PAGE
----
Leeds is such a great city. I went to university there (what seems like way back when!) and every time I go back, there’s always a web of awesome new places to visit, from craft coffee bars, to unique eateries, great stores, and nightlife hangouts. When I talk to people in London, the only people who really rave about Leeds are the ones who went to uni there (though luckily there’s a lot of those people!). Alumni of Leeds literally gush about the city, whilst others tend to question, ‘Well, why it’s so good?’. As a proud northerner I get sick of questions like these, and have a lot of time for cities above the Watford Gap. Manchester, Liverpool and Leeds are just the cities I’ve happened to spent a lot of time in so far, and they’re all awesome. They’re so dynamic and ever-changing, and are like big melting pots of creativity, whereby it’s less about neighbourhoods and their trendy statuses, but instead about great spots being peppered right across the city, interlaced with the old men pubs, Primarks, and Poundshops. Up there, it’s more of a needle in a haystack situation and I like that. There are also a lot less tourists, cheaper pints, and northern accents, again, all of which I like.
I went up last weekend to see my brother (who’s still at university there), and my friends, and had such a great time exploring both fresh, new places and favourite, old haunts. Below, some of the highlights…
I got straight on a train after work on Friday and got to Leeds late and hungry. I’d planned to meet 2 friends for dinner at Pintura, a new(ish) tapas bar, right in the centre of town on the edge of the Trinity centre. I got there first and went downstairs for a cocktail— a great cocktail. La Marianito was what the bartender described as a “twisted negroni”, with Lacuesta Vermouth, Portobello Road gin, herbal spray and bitters, served in a wine glass with an olive, dried orange and rosemary. It was so bloody delicious, I could have drank a lot more than one… When the others arrived we went upstairs (it was quiet by comparison to the bar, though it was 10pm and almost last orders) and were seated in a comfy booth, where we went hell-fire on the menu! Both Becky and Matt eat meat, and I love seafood, so we did a good job at broadly covering the menu. Highlights from our evening for me included the eel croquettes from the Specials board (surprisingly delicious, I’d never had eel before) and the ‘Moriscos con Arroz’ – seafood paella which had a healthy amount of seafood in it, and for them, I know the Onglet steak went down very well as did the creamy Orzo dish with peas and pancetta. I thought the Calamares Fritos (calamari) was a little disappointing; though the portion was generous, the pieces were so tiny it was mainly batter. We obviously ordered Patatas Bravas too (tapas essential) which were moreish, and balanced out the saltiness of some the dishes.
Despite the waiter warning us, we didn’t leave room for dessert! Nor, more sadly for me, dessert wine! Next time I’m in Leeds, I’m keen to try more dishes off the Specials board, and will leave room for the Milhojas — a Spanish-style mille feuille with almond custard…YUM.
Layne’s isn’t new but it is awesome. Matt and I would often frequent it (as a luxury!) in our uni days, and every time I’m in Leeds, I always make a trip back, taking parents/ brother/ Ed/ anyone to enjoy it too. The coffee is great, the space is intimate, its peanut butter blondies are insane, I like the simple decor, and as I learnt on this trip, its avocado on toast (with sumac and chilli oil) is prime.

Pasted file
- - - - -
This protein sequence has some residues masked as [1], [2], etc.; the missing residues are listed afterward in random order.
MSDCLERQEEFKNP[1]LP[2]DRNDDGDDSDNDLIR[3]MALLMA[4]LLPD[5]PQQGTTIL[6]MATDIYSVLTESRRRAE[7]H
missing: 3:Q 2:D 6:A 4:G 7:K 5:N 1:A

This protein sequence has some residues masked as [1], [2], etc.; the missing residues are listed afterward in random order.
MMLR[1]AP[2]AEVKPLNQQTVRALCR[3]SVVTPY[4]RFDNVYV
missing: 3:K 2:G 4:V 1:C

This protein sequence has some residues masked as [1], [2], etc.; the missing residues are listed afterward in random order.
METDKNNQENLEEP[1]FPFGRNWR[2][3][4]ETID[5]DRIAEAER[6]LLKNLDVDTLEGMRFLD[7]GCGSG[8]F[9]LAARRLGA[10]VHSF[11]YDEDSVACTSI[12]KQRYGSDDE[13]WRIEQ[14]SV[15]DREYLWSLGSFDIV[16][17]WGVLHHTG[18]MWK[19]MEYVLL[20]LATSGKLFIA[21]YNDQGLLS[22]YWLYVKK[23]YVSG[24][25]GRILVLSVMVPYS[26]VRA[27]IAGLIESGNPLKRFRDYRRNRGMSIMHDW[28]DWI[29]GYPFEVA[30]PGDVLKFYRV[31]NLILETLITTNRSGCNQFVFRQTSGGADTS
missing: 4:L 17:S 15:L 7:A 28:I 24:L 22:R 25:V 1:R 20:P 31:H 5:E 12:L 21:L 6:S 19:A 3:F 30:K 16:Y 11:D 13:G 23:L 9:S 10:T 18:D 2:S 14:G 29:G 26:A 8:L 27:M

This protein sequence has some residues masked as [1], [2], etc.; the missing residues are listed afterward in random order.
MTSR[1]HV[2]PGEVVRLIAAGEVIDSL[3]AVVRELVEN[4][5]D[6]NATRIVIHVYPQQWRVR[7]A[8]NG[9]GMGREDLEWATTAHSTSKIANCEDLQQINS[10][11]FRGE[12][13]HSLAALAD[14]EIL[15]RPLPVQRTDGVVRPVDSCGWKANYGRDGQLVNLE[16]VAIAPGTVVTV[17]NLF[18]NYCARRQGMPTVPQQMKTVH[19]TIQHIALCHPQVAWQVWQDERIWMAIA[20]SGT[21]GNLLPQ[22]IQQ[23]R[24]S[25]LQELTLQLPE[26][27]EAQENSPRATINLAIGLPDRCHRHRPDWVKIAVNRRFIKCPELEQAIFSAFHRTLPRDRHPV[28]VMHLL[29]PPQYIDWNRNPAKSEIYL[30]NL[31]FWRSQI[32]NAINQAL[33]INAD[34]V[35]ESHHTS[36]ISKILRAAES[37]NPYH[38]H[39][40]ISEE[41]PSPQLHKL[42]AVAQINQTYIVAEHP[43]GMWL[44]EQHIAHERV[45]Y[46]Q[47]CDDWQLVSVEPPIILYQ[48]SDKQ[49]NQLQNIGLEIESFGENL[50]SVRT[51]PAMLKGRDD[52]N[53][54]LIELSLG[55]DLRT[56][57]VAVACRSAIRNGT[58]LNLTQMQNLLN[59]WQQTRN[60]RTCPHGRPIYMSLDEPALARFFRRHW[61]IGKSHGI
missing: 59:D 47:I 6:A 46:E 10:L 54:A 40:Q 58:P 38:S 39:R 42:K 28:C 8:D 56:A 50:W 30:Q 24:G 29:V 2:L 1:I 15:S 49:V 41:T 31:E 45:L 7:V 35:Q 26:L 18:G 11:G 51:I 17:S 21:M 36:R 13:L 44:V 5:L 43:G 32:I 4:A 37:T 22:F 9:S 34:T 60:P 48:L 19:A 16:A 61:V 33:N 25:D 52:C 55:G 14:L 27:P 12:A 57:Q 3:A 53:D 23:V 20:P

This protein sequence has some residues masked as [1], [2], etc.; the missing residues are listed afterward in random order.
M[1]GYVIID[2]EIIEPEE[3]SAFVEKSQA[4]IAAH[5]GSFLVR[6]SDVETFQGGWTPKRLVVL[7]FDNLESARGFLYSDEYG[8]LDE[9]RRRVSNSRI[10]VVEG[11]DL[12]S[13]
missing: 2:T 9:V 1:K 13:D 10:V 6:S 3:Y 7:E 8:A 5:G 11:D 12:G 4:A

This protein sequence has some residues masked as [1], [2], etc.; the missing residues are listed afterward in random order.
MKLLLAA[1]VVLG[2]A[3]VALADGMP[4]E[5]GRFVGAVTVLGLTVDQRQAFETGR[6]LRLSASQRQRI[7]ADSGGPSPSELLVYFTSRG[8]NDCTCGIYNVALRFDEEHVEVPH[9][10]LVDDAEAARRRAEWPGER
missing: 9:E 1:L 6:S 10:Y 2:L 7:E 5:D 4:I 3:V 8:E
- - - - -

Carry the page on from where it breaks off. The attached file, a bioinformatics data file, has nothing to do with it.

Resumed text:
My first time here and it’s ace. Bundobust is a craft beer and Indian street food spot down in the dodgy part of town near the station. Squeezed in between smokey pubs and betting shops, it’s totally different to its neighbours, and is a great spot for a causal dinner and drinks. It’s all vegetarian, dishes are about a fiver, and you order a couple each or to share. The food is so good. We all got different things, and having tried everything (it’s not often I can try everything on the table, being vegetarian!) I’d say the best dishes were the Egg Bhurji (Indian scrambled eggs) (£6), the black lentil dahl (£6), the Veg Dry Fry Rice (£4), and the Onion Gobi Bhaji Bhaji (£4). The beer menu is massive, full of Mikkeller, Brewdog, Brooklyn Brewery and Beavertown. I got a beer flight with Beavertown 8 Ball, a Mikkeller brown ale, and a 7.4% honey IPA.
New from the guys behind Belgrave Music Hall, Headrow House is simply ace, and worth a pilgrimage…even from London. What was formerly Big Lil’s Saloon Bar that closed over a decade ago, is now Leeds’ latest hipster hangout, comprised of a steak restaurant, a cocktail bar, a live music space, roof terraces and beer hall, all spread over 3 floors. Again, the beer menu is on point, and copper tanks of Pilsner Urquell are not only functional but part of the furnishings. The ground floor is very raw and simple, with wooden picnic benches, and a simple DJ booth in the corner, whilst upstairs is more of a slick cocktail lounge setting, with coffee tables, stools, and bold, colourful Escher-esque wallpaper. We went on Saturday night for a few drinks and it was buzzing with a good crowd, but I went back on Sunday afternoon alone to get some work done, and it felt just as nice but totally different, a lot quieter with non-student couples chilling on the sofas sharing bottles of wine. To be honest, it feels a lot like Shoreditch House, with all the good bits (bar the pool), but without pretentious members and London prices!
One of the best things about Leeds is being able to get out into the countryside so easily (unlike London where it takes you 40 minutes to get past Tottenham…). For that reason, country walks have always and will always be incorporated into a visit. This time, we went to Temple Newsam, a historical property with land, and the perfect spot for walking, talking, and blowing away the cobwebs. Here’s the gang…